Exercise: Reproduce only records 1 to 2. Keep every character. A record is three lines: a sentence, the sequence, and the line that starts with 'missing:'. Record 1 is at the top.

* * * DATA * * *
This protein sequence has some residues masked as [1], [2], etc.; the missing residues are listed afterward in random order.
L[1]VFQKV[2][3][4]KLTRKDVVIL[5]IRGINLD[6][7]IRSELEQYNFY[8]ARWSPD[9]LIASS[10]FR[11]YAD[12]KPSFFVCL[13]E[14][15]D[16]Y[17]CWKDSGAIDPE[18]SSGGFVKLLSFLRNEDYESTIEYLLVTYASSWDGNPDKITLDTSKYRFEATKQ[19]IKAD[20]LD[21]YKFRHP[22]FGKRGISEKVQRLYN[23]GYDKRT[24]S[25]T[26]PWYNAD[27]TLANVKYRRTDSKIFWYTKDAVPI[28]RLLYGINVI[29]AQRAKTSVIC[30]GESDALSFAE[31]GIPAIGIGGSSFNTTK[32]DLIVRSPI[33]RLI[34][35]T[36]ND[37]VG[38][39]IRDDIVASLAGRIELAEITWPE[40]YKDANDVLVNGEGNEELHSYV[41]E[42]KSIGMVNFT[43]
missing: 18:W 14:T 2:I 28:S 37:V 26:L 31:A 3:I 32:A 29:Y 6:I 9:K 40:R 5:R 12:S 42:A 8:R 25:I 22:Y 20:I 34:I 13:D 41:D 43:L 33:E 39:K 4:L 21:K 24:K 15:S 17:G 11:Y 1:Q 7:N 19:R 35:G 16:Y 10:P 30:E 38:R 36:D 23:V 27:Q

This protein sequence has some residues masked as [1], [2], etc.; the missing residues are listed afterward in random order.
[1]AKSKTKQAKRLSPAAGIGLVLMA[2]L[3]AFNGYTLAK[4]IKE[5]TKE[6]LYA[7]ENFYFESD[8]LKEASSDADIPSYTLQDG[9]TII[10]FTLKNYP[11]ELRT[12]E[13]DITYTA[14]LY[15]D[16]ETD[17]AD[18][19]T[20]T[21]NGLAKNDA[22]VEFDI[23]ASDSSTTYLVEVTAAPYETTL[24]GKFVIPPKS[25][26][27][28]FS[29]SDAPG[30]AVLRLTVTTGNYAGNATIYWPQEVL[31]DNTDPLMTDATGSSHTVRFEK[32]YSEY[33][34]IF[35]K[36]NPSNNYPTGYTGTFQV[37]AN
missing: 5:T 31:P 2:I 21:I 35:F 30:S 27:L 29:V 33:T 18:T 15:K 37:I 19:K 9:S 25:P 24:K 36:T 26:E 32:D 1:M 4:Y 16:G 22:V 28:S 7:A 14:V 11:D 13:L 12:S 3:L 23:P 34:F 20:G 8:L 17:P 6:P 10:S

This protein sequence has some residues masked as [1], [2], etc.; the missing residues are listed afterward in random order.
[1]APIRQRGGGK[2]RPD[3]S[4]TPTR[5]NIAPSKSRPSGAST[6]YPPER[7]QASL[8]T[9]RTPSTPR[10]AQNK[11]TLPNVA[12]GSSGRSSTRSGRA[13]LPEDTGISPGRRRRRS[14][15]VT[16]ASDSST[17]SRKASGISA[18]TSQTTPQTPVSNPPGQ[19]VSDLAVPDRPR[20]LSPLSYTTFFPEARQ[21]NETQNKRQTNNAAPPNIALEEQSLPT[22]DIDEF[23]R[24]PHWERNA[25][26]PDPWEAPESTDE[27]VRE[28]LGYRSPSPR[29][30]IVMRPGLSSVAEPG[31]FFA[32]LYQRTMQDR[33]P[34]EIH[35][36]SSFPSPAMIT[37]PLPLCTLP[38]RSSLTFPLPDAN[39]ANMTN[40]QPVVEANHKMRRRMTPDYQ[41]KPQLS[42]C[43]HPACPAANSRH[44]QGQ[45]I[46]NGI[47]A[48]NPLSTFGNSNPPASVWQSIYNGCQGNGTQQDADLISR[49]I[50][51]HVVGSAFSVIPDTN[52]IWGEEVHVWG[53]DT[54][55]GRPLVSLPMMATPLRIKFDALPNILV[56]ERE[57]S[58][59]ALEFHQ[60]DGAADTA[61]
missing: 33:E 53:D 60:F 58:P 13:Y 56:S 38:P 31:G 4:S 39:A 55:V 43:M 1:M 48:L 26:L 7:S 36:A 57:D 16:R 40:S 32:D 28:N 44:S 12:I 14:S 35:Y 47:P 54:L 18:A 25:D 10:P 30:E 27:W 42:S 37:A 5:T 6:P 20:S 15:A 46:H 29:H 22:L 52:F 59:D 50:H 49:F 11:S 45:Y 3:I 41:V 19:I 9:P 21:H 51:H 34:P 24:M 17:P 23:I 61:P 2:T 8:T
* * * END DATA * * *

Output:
This protein sequence has some residues masked as [1], [2], etc.; the missing residues are listed afterward in random order.
L[1]VFQKV[2][3][4]KLTRKDVVIL[5]IRGINLD[6][7]IRSELEQYNFY[8]ARWSPD[9]LIASS[10]FR[11]YAD[12]KPSFFVCL[13]E[14][15]D[16]Y[17]CWKDSGAIDPE[18]SSGGFVKLLSFLRNEDYESTIEYLLVTYASSWDGNPDKITLDTSKYRFEATKQ[19]IKAD[20]LD[21]YKFRHP[22]FGKRGISEKVQRLYN[23]GYDKRT[24]S[25]T[26]PWYNAD[27]TLANVKYRRTDSKIFWYTKDAVPI[28]RLLYGINVI[29]AQRAKTSVIC[30]GESDALSFAE[31]GIPAIGIGGSSFNTTK[32]DLIVRSPI[33]RLI[34][35]T[36]ND[37]VG[38][39]IRDDIVASLAGRIELAEITWPE[40]YKDANDVLVNGEGNEELHSYV[41]E[42]KSIGMVNFT[43]
missing: 18:W 14:T 2:I 28:S 37:V 26:L 31:A 3:I 32:A 29:Y 6:I 9:K 40:R 5:R 12:S 42:A 8:R 25:I 22:Y 20:I 34:I 13:D 41:D 43:L 33:E 39:K 4:L 21:K 24:K 15:S 17:G 11:Y 1:Q 7:N 19:R 35:G 16:Y 10:P 30:E 38:R 36:D 23:V 27:Q

This protein sequence has some residues masked as [1], [2], etc.; the missing residues are listed afterward in random order.
[1]AKSKTKQAKRLSPAAGIGLVLMA[2]L[3]AFNGYTLAK[4]IKE[5]TKE[6]LYA[7]ENFYFESD[8]LKEASSDADIPSYTLQDG[9]TII[10]FTLKNYP[11]ELRT[12]E[13]DITYTA[14]LY[15]D[16]ETD[17]AD[18][19]T[20]T[21]NGLAKNDA[22]VEFDI[23]ASDSSTTYLVEVTAAPYETTL[24]GKFVIPPKS[25][26][27][28]FS[29]SDAPG[30]AVLRLTVTTGNYAGNATIYWPQEVL[31]DNTDPLMTDATGSSHTVRFEK[32]YSEY[33][34]IF[35]K[36]NPSNNYPTGYTGTFQV[37]AN
missing: 5:T 31:P 2:I 21:I 35:F 30:S 27:L 29:V 33:T 18:T 15:K 37:I 19:K 9:S 25:P 24:K 36:T 26:E 32:D 1:M 4:Y 16:G 22:V 28:S 7:A 14:V 11:D 13:L 12:S 3:L 23:P 34:F 20:G 8:L 17:P 6:P 10:S